If you could eradicate the Aedes aegypti mosquito responsible for spreading the Zika virus in the Americas, would you? And should you? Those are some of the big questions being tossed about among biologists, ecologists, public health experts, and others today because the technology exists to bid farewell to the pesky mosquito. The technology, however, is very new and thus very controversial.
The technology, known as “gene drive,” is only a year old and is based on the CRISPR-Cas9 technology that can force a genetic change through a population as it reproduces. The topic of gene drive technology and the question of whether to put it to use to stop the Zika virus are the subject of a lengthy article that appeared yesterday in MIT’s Technology Review.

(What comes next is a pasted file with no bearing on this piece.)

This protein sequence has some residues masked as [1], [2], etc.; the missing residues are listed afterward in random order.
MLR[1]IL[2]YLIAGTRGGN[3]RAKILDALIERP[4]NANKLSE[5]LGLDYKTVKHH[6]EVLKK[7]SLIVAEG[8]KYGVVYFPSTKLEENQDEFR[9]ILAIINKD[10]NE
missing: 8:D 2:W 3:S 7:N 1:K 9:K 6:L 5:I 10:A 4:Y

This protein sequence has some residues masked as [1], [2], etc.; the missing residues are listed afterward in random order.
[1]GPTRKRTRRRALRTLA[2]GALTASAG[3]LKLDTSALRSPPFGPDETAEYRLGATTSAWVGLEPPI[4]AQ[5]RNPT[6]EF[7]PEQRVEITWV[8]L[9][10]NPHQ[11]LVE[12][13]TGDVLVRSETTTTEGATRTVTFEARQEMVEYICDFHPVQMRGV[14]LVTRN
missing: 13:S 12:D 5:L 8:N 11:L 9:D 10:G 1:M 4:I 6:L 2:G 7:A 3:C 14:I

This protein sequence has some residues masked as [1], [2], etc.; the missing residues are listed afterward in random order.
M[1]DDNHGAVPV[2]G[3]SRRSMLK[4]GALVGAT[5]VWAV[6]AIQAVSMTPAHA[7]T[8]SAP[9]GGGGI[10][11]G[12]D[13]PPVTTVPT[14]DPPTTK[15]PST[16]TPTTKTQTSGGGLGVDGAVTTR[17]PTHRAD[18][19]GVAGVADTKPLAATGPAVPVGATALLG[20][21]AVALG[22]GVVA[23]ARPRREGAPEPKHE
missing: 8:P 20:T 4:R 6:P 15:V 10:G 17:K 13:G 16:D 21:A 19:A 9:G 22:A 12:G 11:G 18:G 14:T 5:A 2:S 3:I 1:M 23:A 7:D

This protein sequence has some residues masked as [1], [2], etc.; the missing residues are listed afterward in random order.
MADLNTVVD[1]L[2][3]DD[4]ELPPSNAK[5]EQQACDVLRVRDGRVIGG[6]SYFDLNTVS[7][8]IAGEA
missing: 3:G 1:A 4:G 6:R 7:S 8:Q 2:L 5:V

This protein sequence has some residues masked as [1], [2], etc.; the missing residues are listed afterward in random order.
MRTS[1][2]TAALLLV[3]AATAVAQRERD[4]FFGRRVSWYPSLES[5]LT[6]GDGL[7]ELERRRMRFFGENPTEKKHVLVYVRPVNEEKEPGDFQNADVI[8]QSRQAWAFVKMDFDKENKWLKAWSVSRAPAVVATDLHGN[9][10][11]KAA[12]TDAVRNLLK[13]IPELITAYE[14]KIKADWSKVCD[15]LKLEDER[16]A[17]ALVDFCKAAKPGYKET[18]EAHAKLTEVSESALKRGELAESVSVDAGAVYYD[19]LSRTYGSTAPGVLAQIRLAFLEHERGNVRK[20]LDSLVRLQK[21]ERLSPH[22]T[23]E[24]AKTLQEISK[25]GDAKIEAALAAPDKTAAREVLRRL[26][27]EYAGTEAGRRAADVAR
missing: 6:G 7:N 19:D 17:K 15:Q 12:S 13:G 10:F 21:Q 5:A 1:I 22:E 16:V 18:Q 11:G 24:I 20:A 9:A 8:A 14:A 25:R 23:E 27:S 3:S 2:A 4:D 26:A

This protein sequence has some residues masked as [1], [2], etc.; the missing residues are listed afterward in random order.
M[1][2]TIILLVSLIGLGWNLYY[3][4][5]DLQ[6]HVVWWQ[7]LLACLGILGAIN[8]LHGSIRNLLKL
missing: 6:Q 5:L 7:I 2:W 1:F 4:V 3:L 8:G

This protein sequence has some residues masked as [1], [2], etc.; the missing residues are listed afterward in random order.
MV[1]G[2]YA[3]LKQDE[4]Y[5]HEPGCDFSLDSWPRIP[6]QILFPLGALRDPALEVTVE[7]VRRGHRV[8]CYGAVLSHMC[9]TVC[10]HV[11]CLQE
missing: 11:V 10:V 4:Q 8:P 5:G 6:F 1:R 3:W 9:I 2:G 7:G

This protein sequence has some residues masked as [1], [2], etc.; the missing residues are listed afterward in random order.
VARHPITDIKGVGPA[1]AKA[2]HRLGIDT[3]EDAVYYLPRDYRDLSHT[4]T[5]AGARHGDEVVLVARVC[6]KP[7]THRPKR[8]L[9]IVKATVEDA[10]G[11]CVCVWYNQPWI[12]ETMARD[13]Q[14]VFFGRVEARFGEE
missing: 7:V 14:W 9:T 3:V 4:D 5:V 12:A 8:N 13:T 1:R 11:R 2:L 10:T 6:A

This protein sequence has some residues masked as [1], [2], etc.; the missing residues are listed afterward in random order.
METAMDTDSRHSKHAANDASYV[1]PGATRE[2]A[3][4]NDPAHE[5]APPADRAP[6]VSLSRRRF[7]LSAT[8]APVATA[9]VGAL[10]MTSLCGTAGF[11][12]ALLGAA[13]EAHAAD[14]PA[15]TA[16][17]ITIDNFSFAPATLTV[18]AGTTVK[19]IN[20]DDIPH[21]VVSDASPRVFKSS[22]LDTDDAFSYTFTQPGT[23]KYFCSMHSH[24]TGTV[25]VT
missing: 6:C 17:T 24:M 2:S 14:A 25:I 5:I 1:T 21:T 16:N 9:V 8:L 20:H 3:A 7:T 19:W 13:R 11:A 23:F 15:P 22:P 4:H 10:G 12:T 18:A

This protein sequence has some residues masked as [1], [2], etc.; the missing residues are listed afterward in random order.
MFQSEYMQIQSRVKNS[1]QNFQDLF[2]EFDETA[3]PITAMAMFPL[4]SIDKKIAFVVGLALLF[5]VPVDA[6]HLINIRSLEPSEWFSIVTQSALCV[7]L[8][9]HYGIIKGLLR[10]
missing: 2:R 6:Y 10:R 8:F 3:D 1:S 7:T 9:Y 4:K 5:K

For such a new innovation, CRISPR technology has rapidly changed the landscape of genetics and the range of what is possible. The article takes a look at not only the question of eliminating the mosquitos that carry the Zika virus and the benefits and possible repercussions, but also looks at the industry that has popped up almost overnight around gene-editing. One firm, Editas, as of yesterday, ranks among the very first to go public this year in the hopes of using CRISPR-Cas9 to make targeted changes to DNA.
The ownership of the technology itself it hotly debated, with a battle between two academics who each claim ownership. You can read more about the question of wiping out the Zika-carrying mosquito and the fascinating battles, projects, and questions surrounding CRISPR-Cas9 technology in the full article here.
What do you think about the debate around gene-drive technology and the Zika virus, or about other issues surrounding this technology? Share your thoughts on the subject in the comments section below.